D _{1} |
Minor diameter of internal thread |

D_{2} |
Pitch diameter of internal thread |

d | External Major Diameter |

d_{1} |
Minor diameter of external thread |

d_{2} |
Pitch diameter of external thread |

n | Number of threds per Inch (TPI) |

P | Pitch (Distance) |

L | Lead |

S | Number of Starts |

h | Thread Height |

F | Flat Width |

LE | Length of Engagment |

α | Thread V half Angle |

Allowance, Deviation, and Tolerances | |

T_{D} |
Tolerance - Minor diameter of internal thread & (Major Diameter) |

T_{D2} |
Tolerance - Pitch diameter of internal thread |

T_{d} |
Tolerance - Minor diameter of external thread & (Major Diameter) |

T_{d2} |
Tolerance - Minor diameter of external thread |

es | Allowance - Pitch Diameter |

EL |

**Formulas**

**External Thread**

**Internal thread**

**Dimensions Chart**

Click the **Thread Link** to get the Full Thread** Data** **for all classes in Inch and Metric **units ***** Click ** **icon to show **Additional columns**.

(*) All dimensions are in Inches

## ACME Threads – Limits of Dimensions

To manufacture or measure a thread, one has to know the **maximum and minimum permissible values of the basic dimensions**. These values are calculated **according to the thread series and class** (See below).

**Definition of terms:**

**Allowance (Deviation):**The minimum permissible distance between the basic and actual profile.**Tolerance:**The width of the tolerance field of a diameter on the actual thread profile. (Pitch, Major & Minor diameters)

- A
**small allowance**means that the**assembly of a male and female thread will be harder**, but after assembly, there will be less freedom of movement. - A
**large allowance**means that the**assembly of a male and female thread will be easier**, but after assembly, there will be more freedom of movement. - The allowance size does
**not influence**a thread’s**production difficulty**or price. - A
**wide tolerance**is**easier and cheaper**to produce but yields a larger spread between threads. - A
**narrow tolerance**is**challenging to produce**and more expensive but yields a smaller spread between threads.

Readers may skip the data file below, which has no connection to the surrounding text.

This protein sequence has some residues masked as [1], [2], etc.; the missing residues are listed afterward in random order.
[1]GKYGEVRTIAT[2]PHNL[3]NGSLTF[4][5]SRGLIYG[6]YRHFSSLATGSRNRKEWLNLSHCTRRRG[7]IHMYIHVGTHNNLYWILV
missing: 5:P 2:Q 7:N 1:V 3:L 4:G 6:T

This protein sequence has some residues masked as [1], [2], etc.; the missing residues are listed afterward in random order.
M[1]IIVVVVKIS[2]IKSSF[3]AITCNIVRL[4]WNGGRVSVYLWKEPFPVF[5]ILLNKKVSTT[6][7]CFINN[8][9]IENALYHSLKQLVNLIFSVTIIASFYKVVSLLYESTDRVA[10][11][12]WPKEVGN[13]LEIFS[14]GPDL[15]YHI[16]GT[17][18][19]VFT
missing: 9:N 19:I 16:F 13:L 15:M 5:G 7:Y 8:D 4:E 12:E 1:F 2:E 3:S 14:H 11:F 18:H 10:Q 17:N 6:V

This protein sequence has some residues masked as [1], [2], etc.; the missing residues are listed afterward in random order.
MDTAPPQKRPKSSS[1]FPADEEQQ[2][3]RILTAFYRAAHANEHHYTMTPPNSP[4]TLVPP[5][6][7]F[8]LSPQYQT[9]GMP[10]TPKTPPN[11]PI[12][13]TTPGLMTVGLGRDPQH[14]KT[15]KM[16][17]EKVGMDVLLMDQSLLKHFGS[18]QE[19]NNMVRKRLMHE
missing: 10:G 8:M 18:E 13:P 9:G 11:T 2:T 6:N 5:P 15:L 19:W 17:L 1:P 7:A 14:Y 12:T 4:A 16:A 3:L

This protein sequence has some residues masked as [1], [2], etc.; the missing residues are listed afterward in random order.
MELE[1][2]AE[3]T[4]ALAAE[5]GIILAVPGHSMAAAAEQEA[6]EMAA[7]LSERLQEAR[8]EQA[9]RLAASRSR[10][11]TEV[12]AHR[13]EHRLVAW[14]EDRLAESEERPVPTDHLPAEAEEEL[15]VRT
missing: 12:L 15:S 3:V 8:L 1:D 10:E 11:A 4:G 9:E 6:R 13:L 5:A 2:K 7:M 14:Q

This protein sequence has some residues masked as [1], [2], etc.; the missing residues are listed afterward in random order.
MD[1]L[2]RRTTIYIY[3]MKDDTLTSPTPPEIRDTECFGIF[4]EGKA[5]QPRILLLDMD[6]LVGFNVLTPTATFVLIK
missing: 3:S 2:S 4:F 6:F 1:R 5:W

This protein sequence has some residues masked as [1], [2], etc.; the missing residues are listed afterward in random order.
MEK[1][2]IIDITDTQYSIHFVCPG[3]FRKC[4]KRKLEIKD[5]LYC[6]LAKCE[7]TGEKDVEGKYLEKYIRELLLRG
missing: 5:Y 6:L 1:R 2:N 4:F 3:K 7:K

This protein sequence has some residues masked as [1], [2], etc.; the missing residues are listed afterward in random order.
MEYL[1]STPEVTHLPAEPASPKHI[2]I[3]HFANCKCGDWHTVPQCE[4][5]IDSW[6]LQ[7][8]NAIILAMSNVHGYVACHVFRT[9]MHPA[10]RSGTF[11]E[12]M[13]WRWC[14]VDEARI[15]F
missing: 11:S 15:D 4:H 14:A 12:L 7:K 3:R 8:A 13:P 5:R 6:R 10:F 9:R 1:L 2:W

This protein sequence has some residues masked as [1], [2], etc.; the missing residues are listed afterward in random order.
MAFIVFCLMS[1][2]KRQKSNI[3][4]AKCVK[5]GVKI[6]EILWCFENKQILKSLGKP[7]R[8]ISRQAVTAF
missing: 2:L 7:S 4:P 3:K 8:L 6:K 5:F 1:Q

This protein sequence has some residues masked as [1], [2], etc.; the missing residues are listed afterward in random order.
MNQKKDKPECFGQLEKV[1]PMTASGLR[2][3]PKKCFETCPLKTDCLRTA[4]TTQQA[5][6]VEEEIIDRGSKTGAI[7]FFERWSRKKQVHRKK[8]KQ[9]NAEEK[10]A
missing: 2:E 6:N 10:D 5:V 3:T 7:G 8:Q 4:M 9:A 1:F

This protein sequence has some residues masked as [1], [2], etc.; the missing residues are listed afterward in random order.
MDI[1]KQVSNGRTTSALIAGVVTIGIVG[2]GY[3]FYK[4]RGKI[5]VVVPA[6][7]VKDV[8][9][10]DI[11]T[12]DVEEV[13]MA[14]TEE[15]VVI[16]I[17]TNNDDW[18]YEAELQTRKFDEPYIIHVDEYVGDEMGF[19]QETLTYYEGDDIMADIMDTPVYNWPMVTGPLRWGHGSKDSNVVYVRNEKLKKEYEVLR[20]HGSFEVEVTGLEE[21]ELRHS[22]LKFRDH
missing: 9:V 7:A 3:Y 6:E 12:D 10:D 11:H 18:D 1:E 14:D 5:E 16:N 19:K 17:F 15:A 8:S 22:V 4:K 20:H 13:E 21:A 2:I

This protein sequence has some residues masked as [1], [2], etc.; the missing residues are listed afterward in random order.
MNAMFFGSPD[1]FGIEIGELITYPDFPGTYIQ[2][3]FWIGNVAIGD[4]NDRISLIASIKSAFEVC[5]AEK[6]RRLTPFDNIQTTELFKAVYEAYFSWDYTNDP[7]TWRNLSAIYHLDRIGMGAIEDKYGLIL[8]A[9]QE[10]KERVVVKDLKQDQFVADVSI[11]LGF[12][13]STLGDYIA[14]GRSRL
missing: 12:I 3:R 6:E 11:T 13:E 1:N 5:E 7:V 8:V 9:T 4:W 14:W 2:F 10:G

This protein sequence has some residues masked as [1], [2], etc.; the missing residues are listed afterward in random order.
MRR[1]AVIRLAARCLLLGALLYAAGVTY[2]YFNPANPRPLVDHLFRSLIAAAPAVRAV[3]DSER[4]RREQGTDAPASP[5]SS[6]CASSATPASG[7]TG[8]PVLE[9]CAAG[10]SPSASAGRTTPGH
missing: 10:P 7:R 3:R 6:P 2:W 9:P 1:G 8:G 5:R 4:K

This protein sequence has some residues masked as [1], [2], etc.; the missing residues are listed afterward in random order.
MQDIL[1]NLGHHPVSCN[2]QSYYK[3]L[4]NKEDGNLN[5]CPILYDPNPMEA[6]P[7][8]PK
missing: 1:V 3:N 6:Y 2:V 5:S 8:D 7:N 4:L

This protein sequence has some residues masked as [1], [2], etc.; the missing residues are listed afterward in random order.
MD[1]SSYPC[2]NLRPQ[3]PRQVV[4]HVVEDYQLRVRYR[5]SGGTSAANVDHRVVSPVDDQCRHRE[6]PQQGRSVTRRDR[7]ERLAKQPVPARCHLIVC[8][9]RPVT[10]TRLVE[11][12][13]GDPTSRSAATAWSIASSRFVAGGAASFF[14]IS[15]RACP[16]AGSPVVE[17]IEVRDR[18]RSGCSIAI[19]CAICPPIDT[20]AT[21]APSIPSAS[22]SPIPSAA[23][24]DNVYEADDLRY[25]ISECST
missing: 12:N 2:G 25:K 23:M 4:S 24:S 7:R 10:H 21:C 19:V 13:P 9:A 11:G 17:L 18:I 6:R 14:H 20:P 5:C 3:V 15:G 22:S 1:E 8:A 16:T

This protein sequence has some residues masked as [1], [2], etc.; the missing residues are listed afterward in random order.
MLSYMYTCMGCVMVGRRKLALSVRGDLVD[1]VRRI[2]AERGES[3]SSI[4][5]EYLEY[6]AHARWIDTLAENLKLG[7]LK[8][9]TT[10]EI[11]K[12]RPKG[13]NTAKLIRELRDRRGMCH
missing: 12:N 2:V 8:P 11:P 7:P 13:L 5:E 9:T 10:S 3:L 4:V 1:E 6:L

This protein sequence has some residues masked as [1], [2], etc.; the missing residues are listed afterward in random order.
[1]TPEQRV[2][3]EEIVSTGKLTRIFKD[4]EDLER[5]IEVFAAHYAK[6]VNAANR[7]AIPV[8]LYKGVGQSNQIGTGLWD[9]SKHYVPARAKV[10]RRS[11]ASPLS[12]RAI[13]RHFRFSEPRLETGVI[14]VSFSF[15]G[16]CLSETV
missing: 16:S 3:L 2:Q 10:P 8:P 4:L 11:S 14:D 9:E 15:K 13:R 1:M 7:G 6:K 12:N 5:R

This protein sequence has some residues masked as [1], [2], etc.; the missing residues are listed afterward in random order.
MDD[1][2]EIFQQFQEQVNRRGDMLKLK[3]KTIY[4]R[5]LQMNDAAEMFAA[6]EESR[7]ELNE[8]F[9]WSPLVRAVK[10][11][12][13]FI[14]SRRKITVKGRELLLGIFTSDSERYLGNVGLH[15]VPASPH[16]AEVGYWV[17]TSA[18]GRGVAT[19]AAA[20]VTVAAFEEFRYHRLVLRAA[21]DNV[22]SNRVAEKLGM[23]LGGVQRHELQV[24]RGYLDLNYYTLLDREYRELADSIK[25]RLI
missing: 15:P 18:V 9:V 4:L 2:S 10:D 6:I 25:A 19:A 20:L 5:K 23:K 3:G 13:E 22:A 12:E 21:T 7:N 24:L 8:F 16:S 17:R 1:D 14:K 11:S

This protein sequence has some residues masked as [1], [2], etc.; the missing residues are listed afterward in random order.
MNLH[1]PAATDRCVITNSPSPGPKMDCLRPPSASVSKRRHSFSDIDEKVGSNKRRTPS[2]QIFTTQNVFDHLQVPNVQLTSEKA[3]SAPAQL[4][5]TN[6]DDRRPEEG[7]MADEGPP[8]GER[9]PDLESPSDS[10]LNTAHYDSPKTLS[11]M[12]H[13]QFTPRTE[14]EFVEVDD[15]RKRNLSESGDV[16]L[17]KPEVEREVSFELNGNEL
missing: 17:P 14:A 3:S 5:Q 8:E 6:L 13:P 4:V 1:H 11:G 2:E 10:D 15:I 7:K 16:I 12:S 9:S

**Series & Classes**

**ACME threads are divided into 3 series:**

**G (General Purpose)**– The most commonly used Acme threads.- Wedging can occur under loads; therefore, it is recommended for applications where the screw and nut are supported individually.
- It has 3 precision classes 2G, 3G, and 4G.

**C (Centralized)**– Tighter clearance between the internal and external threads. That prevents wedging on the flanks.- More suitable for applications with higher load.
- It shares the exact basic dimensions of the C series. The difference is only in the tolerances.
- It has 3 precision classes 2C, 3C, and 4C.

**Stub**– Compact threads with a 43% shorter stub height than standard Acme.- Short and truncated thread profile, suitable for applications with limited space.
- Unlike G & C series, it only has a single precision class.
- They are defined in a separate ASTM document number B1.8.

**Series G & C have 3 preciosn classes:**

**2G/2C**– Least accurate and more commonly used.**3G/3C**– Medium accuracy.**4G/4C**– Highest accuracy, recommended to reduce backlash.

**Limits** **Calculations**

**ASTM B1.5 defines how to calculate the tolerance of the following parameters:**

- Major diameter (d / D)
- Minor diameter (d
_{1}/ D_{1}) - Pitch diameter (d
_{2}/ D_{2}) - Pitch & Lead (P / L)
- Angles between flanks (α)

The below formulas are **not valid for the following cases**:

- Centralizes Acme series.
- Engagement lengths that are larger than twice the major diameter.
- Threads with multiple starts.